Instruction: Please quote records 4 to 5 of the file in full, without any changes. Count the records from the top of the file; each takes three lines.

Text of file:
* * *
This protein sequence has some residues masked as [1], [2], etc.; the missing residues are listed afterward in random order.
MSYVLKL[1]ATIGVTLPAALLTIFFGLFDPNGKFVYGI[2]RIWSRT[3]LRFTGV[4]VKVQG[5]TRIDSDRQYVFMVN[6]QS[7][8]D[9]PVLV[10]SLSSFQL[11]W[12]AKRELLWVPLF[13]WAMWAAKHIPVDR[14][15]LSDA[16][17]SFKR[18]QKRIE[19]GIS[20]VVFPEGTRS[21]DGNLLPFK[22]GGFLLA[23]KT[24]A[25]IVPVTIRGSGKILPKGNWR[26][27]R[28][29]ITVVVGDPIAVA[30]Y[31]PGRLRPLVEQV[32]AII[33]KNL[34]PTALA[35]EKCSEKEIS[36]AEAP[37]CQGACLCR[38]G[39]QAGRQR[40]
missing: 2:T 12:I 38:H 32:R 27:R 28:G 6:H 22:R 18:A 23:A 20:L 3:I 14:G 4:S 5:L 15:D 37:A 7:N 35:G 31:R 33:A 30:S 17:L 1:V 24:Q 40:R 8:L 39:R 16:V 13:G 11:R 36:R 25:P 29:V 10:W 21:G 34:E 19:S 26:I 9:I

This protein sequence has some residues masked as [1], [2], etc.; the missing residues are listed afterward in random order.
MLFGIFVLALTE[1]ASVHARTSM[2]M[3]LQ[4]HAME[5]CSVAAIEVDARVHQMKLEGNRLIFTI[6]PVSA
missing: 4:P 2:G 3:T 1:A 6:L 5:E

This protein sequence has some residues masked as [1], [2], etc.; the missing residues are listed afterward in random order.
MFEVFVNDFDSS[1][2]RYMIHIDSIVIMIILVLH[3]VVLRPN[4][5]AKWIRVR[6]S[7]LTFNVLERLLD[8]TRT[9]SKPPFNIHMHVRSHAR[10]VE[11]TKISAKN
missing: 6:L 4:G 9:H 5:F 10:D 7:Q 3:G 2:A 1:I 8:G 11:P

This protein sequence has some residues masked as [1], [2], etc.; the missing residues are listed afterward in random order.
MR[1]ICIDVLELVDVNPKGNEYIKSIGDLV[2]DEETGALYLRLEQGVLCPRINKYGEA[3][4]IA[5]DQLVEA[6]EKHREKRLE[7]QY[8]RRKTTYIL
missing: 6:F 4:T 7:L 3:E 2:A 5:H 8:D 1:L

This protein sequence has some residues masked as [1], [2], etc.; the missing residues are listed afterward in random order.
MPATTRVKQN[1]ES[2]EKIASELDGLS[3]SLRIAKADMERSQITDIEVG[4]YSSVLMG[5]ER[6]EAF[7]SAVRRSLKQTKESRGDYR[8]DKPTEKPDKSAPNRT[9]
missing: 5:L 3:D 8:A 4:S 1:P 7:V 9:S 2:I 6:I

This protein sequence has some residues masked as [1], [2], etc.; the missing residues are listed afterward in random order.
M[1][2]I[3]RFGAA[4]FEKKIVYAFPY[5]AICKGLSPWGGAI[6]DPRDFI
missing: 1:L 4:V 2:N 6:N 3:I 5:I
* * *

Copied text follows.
This protein sequence has some residues masked as [1], [2], etc.; the missing residues are listed afterward in random order.
MR[1]ICIDVLELVDVNPKGNEYIKSIGDLV[2]DEETGALYLRLEQGVLCPRINKYGEA[3][4]IA[5]DQLVEA[6]EKHREKRLE[7]QY[8]RRKTTYIL
missing: 6:F 4:T 7:L 3:E 2:A 5:H 8:D 1:L

This protein sequence has some residues masked as [1], [2], etc.; the missing residues are listed afterward in random order.
MPATTRVKQN[1]ES[2]EKIASELDGLS[3]SLRIAKADMERSQITDIEVG[4]YSSVLMG[5]ER[6]EAF[7]SAVRRSLKQTKESRGDYR[8]DKPTEKPDKSAPNRT[9]
missing: 5:L 3:D 8:A 4:S 1:P 7:V 9:S 2:I 6:I